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Am I at Risk for Cervical Cancer?

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According to the American Cancer Society, cervical cancer is one of the most common causes of cancer death for women in America. This year in Louisiana, an estimated 230 new cases will be diagnosed. However, there is positive news. Over the last 30 years, the cervical cancer mortality rate has decreased by more than 50 percent due to the increased use of tests and early detection. If cervical cancer is detected early, it is one of the most successfully treated cancers. The following are some frequently asked questions about cervical cancer:

Q: What are some of the common risk factors for getting cervical cancer?

A: Nearly all cervical cancers are caused by the human papillomavirus, or HPV. That is a group of more than 150 related viruses. Also, women who smoke are about twice as likely as non-smokers to get cervical cancer. Smoking also makes the immune system less effective in fighting HPV infections. Family history plays an important factor as well. You are 2 to 3 times more likely to develop cervical cancer if your mother or sister had it.

Q: What are some of the symptoms that I should be on the lookout for?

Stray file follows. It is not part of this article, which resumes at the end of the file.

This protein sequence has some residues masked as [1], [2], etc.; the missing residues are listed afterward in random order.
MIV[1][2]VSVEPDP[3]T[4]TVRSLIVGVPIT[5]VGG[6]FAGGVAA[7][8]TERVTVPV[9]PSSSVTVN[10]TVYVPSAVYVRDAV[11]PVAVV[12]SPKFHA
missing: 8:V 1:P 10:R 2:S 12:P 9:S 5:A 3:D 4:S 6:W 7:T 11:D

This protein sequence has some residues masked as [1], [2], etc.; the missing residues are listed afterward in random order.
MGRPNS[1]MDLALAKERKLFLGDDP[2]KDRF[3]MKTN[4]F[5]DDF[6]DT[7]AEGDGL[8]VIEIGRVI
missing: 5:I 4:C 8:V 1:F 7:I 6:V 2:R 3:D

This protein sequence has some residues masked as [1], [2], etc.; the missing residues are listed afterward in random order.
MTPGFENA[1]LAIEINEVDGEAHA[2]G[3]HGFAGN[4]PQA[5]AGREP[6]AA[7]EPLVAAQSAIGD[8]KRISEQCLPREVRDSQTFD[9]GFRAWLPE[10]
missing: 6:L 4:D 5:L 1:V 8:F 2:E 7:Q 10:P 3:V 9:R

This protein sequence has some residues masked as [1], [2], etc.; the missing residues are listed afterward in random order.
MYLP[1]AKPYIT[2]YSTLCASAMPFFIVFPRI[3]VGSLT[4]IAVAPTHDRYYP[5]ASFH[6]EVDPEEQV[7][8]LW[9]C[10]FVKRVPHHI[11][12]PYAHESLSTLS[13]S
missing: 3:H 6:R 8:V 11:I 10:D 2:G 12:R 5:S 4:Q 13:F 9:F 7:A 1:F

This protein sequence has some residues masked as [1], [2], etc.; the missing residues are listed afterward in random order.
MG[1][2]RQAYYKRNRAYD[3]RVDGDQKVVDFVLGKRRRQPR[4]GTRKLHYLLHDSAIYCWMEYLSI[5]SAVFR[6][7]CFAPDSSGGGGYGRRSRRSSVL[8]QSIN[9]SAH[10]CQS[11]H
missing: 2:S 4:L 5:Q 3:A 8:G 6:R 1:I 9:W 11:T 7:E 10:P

A: Symptoms of cervical cancer may include unusual bleeding or pain in the pelvic area. If you start to experience these types of symptoms or anything usual to that area, you should see your healthcare professional right away. Ignoring symptoms may allow for the cancer to grow to a more advanced stage and lower your chance for successful treatment.

Q: When should a woman start to get screened for cervical cancer?

A: Early detection in the form of screenings can save lives. All women should begin cervical cancer screenings at age 21. There are different tests women should have based on their age:

  • Women between the ages of 21 and 29 should have a Pap test every three years.
  • Women between the ages of 30 and 65 should have both a Pap test and an HPV test every five years. This is the preferred approach, but it is also deemed appropriate to have a Pap test alone every three years.

Women who are at high risk for cervical cancer may need to be screened more often. They should talk with their doctor or nurse. It is also important to note that women who have been vaccinated against HPV should still follow these guidelines. Vaccinations do not protect against all forms of HPV.

Q: Where can I get more information on cervical cancer?

A:  Mary Bird Perkins and its partners work together to provide state-of-the-art treatments and unparalleled collaborative, comprehensive cancer services. Click here to learn more about cervical cancer and to schedule an appointment with one of our physicians.